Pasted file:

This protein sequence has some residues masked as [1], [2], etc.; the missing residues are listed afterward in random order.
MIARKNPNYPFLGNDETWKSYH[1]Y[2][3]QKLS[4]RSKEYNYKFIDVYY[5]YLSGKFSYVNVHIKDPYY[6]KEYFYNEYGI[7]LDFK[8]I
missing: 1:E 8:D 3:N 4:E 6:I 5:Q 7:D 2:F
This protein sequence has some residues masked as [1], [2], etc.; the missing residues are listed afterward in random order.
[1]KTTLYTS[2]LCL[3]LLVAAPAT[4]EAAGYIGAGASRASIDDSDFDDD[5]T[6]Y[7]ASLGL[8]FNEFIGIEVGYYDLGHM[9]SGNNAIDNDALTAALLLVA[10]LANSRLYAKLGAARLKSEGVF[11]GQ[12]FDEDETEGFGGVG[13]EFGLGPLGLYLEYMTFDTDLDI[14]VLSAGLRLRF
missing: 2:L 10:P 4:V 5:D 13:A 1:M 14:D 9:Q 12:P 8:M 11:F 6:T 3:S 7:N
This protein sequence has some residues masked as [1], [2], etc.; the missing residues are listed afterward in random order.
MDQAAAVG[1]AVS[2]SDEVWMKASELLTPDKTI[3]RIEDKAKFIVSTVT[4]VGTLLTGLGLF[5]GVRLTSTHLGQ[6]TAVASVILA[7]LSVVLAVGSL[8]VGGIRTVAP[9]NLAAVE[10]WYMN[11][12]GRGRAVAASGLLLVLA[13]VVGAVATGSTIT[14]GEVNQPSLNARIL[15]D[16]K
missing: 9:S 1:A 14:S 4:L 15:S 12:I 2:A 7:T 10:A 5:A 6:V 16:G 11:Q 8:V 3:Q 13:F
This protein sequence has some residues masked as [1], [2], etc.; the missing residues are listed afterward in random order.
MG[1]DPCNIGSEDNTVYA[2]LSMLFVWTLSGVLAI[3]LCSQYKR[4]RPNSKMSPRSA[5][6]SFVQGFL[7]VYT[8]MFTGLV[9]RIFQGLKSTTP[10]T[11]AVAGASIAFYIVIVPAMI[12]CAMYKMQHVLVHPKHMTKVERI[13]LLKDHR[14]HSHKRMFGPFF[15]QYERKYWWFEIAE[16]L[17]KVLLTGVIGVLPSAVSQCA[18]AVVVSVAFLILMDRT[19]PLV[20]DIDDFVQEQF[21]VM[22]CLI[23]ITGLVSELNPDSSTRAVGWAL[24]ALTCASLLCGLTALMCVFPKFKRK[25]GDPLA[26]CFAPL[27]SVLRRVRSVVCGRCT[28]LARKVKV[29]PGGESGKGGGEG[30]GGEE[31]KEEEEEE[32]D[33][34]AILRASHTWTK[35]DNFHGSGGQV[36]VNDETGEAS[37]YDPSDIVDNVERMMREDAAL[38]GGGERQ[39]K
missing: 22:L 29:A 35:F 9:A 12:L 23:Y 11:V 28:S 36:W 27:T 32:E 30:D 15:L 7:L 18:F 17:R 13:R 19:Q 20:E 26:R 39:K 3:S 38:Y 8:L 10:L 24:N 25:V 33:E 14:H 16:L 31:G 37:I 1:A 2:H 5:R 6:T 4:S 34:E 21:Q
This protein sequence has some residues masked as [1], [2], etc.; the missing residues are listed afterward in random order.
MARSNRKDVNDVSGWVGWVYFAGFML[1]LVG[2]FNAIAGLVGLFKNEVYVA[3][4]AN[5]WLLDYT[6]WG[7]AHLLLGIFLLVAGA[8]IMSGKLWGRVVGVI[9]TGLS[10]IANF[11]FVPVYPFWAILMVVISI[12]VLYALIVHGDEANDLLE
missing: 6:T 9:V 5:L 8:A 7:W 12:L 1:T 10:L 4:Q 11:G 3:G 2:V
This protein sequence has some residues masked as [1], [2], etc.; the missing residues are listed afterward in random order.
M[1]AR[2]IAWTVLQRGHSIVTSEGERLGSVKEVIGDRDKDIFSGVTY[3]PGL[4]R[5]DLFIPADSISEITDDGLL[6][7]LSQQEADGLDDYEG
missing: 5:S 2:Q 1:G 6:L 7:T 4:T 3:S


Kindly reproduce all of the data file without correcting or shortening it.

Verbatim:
This protein sequence has some residues masked as [1], [2], etc.; the missing residues are listed afterward in random order.
MIARKNPNYPFLGNDETWKSYH[1]Y[2][3]QKLS[4]RSKEYNYKFIDVYY[5]YLSGKFSYVNVHIKDPYY[6]KEYFYNEYGI[7]LDFK[8]I
missing: 1:E 8:D 3:N 4:E 6:I 5:Q 7:D 2:F
This protein sequence has some residues masked as [1], [2], etc.; the missing residues are listed afterward in random order.
[1]KTTLYTS[2]LCL[3]LLVAAPAT[4]EAAGYIGAGASRASIDDSDFDDD[5]T[6]Y[7]ASLGL[8]FNEFIGIEVGYYDLGHM[9]SGNNAIDNDALTAALLLVA[10]LANSRLYAKLGAARLKSEGVF[11]GQ[12]FDEDETEGFGGVG[13]EFGLGPLGLYLEYMTFDTDLDI[14]VLSAGLRLRF
missing: 2:L 10:P 4:V 5:D 13:A 1:M 14:D 9:Q 12:P 8:M 11:F 6:T 3:S 7:N
This protein sequence has some residues masked as [1], [2], etc.; the missing residues are listed afterward in random order.
MDQAAAVG[1]AVS[2]SDEVWMKASELLTPDKTI[3]RIEDKAKFIVSTVT[4]VGTLLTGLGLF[5]GVRLTSTHLGQ[6]TAVASVILA[7]LSVVLAVGSL[8]VGGIRTVAP[9]NLAAVE[10]WYMN[11][12]GRGRAVAASGLLLVLA[13]VVGAVATGSTIT[14]GEVNQPSLNARIL[15]D[16]K
missing: 9:S 1:A 14:S 4:L 15:S 12:I 2:A 7:T 10:A 5:A 6:V 16:G 11:Q 8:V 3:Q 13:F
This protein sequence has some residues masked as [1], [2], etc.; the missing residues are listed afterward in random order.
MG[1]DPCNIGSEDNTVYA[2]LSMLFVWTLSGVLAI[3]LCSQYKR[4]RPNSKMSPRSA[5][6]SFVQGFL[7]VYT[8]MFTGLV[9]RIFQGLKSTTP[10]T[11]AVAGASIAFYIVIVPAMI[12]CAMYKMQHVLVHPKHMTKVERI[13]LLKDHR[14]HSHKRMFGPFF[15]QYERKYWWFEIAE[16]L[17]KVLLTGVIGVLPSAVSQCA[18]AVVVSVAFLILMDRT[19]PLV[20]DIDDFVQEQF[21]VM[22]CLI[23]ITGLVSELNPDSSTRAVGWAL[24]ALTCASLLCGLTALMCVFPKFKRK[25]GDPLA[26]CFAPL[27]SVLRRVRSVVCGRCT[28]LARKVKV[29]PGGESGKGGGEG[30]GGEE[31]KEEEEEE[32]D[33][34]AILRASHTWTK[35]DNFHGSGGQV[36]VNDETGEAS[37]YDPSDIVDNVERMMREDAAL[38]GGGERQ[39]K
missing: 22:L 29:A 35:F 9:A 12:L 23:Y 11:V 28:S 36:W 27:T 32:E 30:D 15:L 7:L 18:F 17:R 13:R 19:Q 20:E 26:R 39:K 3:S 38:Y 8:L 10:L 24:N 25:V 33:E 14:H 16:L 31:G 37:I 1:A 2:H 5:R 6:T 4:S 34:E 21:Q
This protein sequence has some residues masked as [1], [2], etc.; the missing residues are listed afterward in random order.
MARSNRKDVNDVSGWVGWVYFAGFML[1]LVG[2]FNAIAGLVGLFKNEVYVA[3][4]AN[5]WLLDYT[6]WG[7]AHLLLGIFLLVAGA[8]IMSGKLWGRVVGVI[9]TGLS[10]IANF[11]FVPVYPFWAILMVVISI[12]VLYALIVHGDEANDLLE
missing: 6:T 9:V 5:L 8:A 7:W 12:L 1:T 10:L 4:Q 11:G 3:G 2:V
This protein sequence has some residues masked as [1], [2], etc.; the missing residues are listed afterward in random order.
M[1]AR[2]IAWTVLQRGHSIVTSEGERLGSVKEVIGDRDKDIFSGVTY[3]PGL[4]R[5]DLFIPADSISEITDDGLL[6][7]LSQQEADGLDDYEG
missing: 5:S 2:Q 1:G 6:L 7:T 4:T 3:S